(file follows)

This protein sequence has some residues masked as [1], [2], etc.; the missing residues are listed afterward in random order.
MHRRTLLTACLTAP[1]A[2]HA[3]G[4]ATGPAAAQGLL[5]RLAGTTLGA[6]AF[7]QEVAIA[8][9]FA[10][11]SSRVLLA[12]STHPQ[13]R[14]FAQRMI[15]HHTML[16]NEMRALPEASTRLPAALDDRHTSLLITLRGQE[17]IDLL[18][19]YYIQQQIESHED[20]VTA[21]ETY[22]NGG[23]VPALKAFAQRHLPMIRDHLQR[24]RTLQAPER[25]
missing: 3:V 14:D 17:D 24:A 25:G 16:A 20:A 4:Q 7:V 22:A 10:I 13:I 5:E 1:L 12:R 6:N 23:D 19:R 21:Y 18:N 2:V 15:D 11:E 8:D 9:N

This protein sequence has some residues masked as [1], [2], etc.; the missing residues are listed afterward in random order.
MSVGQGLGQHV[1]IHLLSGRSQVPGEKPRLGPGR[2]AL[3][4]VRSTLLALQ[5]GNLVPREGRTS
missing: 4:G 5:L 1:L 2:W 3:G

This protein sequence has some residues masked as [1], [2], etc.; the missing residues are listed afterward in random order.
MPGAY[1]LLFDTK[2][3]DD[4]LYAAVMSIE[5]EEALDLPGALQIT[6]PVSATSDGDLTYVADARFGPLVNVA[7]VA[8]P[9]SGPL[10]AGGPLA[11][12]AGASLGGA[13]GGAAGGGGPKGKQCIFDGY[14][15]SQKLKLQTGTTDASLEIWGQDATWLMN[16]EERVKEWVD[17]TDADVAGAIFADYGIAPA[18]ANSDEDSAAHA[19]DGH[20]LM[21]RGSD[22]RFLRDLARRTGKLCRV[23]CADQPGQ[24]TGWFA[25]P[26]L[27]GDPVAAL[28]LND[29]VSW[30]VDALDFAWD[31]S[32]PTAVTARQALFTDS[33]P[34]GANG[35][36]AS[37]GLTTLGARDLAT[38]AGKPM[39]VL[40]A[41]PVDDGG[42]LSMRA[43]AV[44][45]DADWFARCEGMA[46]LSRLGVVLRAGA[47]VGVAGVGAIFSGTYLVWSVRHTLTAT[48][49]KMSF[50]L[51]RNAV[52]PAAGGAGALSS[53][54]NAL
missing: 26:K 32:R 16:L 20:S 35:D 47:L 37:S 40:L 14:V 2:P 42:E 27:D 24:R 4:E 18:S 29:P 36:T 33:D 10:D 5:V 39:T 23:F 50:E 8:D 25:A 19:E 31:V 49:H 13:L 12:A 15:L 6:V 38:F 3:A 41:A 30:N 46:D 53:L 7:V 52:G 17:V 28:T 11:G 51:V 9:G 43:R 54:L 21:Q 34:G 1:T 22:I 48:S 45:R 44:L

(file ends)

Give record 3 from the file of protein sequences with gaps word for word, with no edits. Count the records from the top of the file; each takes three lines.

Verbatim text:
This protein sequence has some residues masked as [1], [2], etc.; the missing residues are listed afterward in random order.
MPGAY[1]LLFDTK[2][3]DD[4]LYAAVMSIE[5]EEALDLPGALQIT[6]PVSATSDGDLTYVADARFGPLVNVA[7]VA[8]P[9]SGPL[10]AGGPLA[11][12]AGASLGGA[13]GGAAGGGGPKGKQCIFDGY[14][15]SQKLKLQTGTTDASLEIWGQDATWLMN[16]EERVKEWVD[17]TDADVAGAIFADYGIAPA[18]ANSDEDSAAHA[19]DGH[20]LM[21]RGSD[22]RFLRDLARRTGKLCRV[23]CADQPGQ[24]TGWFA[25]P[26]L[27]GDPVAAL[28]LND[29]VSW[30]VDALDFAWD[31]S[32]PTAVTARQALFTDS[33]P[34]GANG[35][36]AS[37]GLTTLGARDLAT[38]AGKPM[39]VL[40]A[41]PVDDGG[42]LSMRA[43]AV[44][45]DADWFARCEGMA[46]LSRLGVVLRAGA[47]VGVAGVGAIFSGTYLVWSVRHTLTAT[48][49]KMSF[50]L[51]RNAV[52]PAAGGAGALSS[53][54]NAL
missing: 26:K 32:R 16:L 20:S 35:D 47:L 37:S 40:L 14:V 2:P 42:E 27:D 24:R 4:E 18:S 29:P 36:T 33:D 10:D 5:V 39:T 23:F 50:E 8:D 25:A 19:E 31:V 49:H 13:L 12:A 15:L 6:V 38:F 3:A 41:A 30:N 46:D 53:L 7:V 52:G 17:V 28:T 11:G 51:V 9:G 43:R 54:L 21:Q 34:G 1:T 22:I 48:S 45:R 44:L